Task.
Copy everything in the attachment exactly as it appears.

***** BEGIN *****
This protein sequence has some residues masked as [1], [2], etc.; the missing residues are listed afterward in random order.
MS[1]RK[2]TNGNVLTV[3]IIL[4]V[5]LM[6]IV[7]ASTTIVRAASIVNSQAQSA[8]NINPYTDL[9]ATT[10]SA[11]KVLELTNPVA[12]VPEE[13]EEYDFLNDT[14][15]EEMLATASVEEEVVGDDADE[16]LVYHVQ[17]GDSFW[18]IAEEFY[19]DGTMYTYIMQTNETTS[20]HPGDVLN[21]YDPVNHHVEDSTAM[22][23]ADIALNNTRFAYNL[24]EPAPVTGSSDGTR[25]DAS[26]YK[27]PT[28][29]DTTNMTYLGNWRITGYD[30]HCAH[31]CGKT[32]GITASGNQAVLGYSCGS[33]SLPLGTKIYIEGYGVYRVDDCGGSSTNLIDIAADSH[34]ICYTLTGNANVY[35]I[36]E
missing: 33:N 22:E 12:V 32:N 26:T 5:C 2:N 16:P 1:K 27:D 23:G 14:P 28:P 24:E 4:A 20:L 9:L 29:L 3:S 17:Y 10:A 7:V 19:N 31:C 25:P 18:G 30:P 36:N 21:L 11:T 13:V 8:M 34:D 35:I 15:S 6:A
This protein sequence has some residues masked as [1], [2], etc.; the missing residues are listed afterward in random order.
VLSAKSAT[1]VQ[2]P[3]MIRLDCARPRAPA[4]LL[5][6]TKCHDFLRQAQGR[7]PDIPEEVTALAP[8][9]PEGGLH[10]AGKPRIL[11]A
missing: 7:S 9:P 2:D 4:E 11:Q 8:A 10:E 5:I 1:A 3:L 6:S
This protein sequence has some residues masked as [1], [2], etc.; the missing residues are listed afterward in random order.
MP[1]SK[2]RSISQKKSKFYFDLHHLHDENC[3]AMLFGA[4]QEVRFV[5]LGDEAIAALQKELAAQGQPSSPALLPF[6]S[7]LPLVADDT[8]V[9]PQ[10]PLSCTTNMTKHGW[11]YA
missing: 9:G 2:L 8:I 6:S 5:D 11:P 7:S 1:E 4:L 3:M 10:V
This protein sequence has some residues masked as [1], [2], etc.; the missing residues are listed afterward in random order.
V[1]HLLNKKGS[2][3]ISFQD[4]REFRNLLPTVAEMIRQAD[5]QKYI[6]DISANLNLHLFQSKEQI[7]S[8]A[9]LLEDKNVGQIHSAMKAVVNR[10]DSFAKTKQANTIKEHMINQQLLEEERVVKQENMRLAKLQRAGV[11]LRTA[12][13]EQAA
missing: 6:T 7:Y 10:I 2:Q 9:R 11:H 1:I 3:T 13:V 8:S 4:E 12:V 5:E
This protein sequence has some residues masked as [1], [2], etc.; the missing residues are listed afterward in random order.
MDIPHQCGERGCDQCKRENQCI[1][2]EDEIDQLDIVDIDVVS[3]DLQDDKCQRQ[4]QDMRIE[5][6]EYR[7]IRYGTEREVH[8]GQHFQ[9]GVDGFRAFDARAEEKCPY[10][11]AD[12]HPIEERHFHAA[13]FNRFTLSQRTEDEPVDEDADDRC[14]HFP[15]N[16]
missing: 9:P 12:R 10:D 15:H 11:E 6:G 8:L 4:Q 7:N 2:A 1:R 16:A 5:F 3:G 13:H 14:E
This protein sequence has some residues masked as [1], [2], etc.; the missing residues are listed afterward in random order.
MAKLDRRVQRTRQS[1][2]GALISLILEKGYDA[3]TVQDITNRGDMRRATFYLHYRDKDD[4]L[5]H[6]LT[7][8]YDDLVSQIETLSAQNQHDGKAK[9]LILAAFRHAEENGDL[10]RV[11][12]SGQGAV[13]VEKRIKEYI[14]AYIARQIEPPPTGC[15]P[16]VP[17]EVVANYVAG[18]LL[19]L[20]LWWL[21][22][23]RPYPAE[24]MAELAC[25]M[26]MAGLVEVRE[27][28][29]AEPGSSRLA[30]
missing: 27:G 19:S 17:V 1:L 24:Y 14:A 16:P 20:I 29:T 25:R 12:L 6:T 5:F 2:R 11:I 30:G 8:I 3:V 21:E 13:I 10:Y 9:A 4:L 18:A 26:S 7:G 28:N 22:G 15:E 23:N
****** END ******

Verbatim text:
This protein sequence has some residues masked as [1], [2], etc.; the missing residues are listed afterward in random order.
MS[1]RK[2]TNGNVLTV[3]IIL[4]V[5]LM[6]IV[7]ASTTIVRAASIVNSQAQSA[8]NINPYTDL[9]ATT[10]SA[11]KVLELTNPVA[12]VPEE[13]EEYDFLNDT[14][15]EEMLATASVEEEVVGDDADE[16]LVYHVQ[17]GDSFW[18]IAEEFY[19]DGTMYTYIMQTNETTS[20]HPGDVLN[21]YDPVNHHVEDSTAM[22][23]ADIALNNTRFAYNL[24]EPAPVTGSSDGTR[25]DAS[26]YK[27]PT[28][29]DTTNMTYLGNWRITGYD[30]HCAH[31]CGKT[32]GITASGNQAVLGYSCGS[33]SLPLGTKIYIEGYGVYRVDDCGGSSTNLIDIAADSH[34]ICYTLTGNANVY[35]I[36]E
missing: 33:N 22:E 12:V 32:N 26:T 5:C 2:N 16:P 1:K 27:D 23:G 14:P 28:P 24:E 4:A 20:L 9:L 29:L 3:S 17:Y 10:A 7:V 19:N 31:C 25:P 18:G 30:P 36:N 21:L 11:T 13:V 8:M 34:D 35:I 15:S 6:A
This protein sequence has some residues masked as [1], [2], etc.; the missing residues are listed afterward in random order.
VLSAKSAT[1]VQ[2]P[3]MIRLDCARPRAPA[4]LL[5][6]TKCHDFLRQAQGR[7]PDIPEEVTALAP[8][9]PEGGLH[10]AGKPRIL[11]A
missing: 7:S 9:P 2:D 4:E 11:Q 8:A 10:E 5:I 1:A 3:L 6:S
This protein sequence has some residues masked as [1], [2], etc.; the missing residues are listed afterward in random order.
MP[1]SK[2]RSISQKKSKFYFDLHHLHDENC[3]AMLFGA[4]QEVRFV[5]LGDEAIAALQKELAAQGQPSSPALLPF[6]S[7]LPLVADDT[8]V[9]PQ[10]PLSCTTNMTKHGW[11]YA
missing: 9:G 2:L 8:I 6:S 5:D 11:P 7:S 1:E 4:L 3:M 10:V
This protein sequence has some residues masked as [1], [2], etc.; the missing residues are listed afterward in random order.
V[1]HLLNKKGS[2][3]ISFQD[4]REFRNLLPTVAEMIRQAD[5]QKYI[6]DISANLNLHLFQSKEQI[7]S[8]A[9]LLEDKNVGQIHSAMKAVVNR[10]DSFAKTKQANTIKEHMINQQLLEEERVVKQENMRLAKLQRAGV[11]LRTA[12][13]EQAA
missing: 6:T 7:Y 10:I 2:Q 9:R 11:H 1:I 3:T 13:V 8:S 4:E 12:V 5:E
This protein sequence has some residues masked as [1], [2], etc.; the missing residues are listed afterward in random order.
MDIPHQCGERGCDQCKRENQCI[1][2]EDEIDQLDIVDIDVVS[3]DLQDDKCQRQ[4]QDMRIE[5][6]EYR[7]IRYGTEREVH[8]GQHFQ[9]GVDGFRAFDARAEEKCPY[10][11]AD[12]HPIEERHFHAA[13]FNRFTLSQRTEDEPVDEDADDRC[14]HFP[15]N[16]
missing: 9:P 12:R 10:D 15:H 11:E 6:G 8:L 4:Q 7:N 2:A 1:R 16:A 5:F 3:G 13:H 14:E
This protein sequence has some residues masked as [1], [2], etc.; the missing residues are listed afterward in random order.
MAKLDRRVQRTRQS[1][2]GALISLILEKGYDA[3]TVQDITNRGDMRRATFYLHYRDKDD[4]L[5]H[6]LT[7][8]YDDLVSQIETLSAQNQHDGKAK[9]LILAAFRHAEENGDL[10]RV[11][12]SGQGAV[13]VEKRIKEYI[14]AYIARQIEPPPTGC[15]P[16]VP[17]EVVANYVAG[18]LL[19]L[20]LWWL[21][22][23]RPYPAE[24]MAELAC[25]M[26]MAGLVEVRE[27][28][29]AEPGSSRLA[30]
missing: 27:G 19:S 17:V 1:L 24:Y 14:A 16:P 20:I 29:T 25:R 12:L 6:T 5:F 2:R 11:I 30:G 8:I 3:V 21:E 13:I 10:Y 9:A 4:L 18:A 26:S 7:G 28:N 22:G 15:E 23:N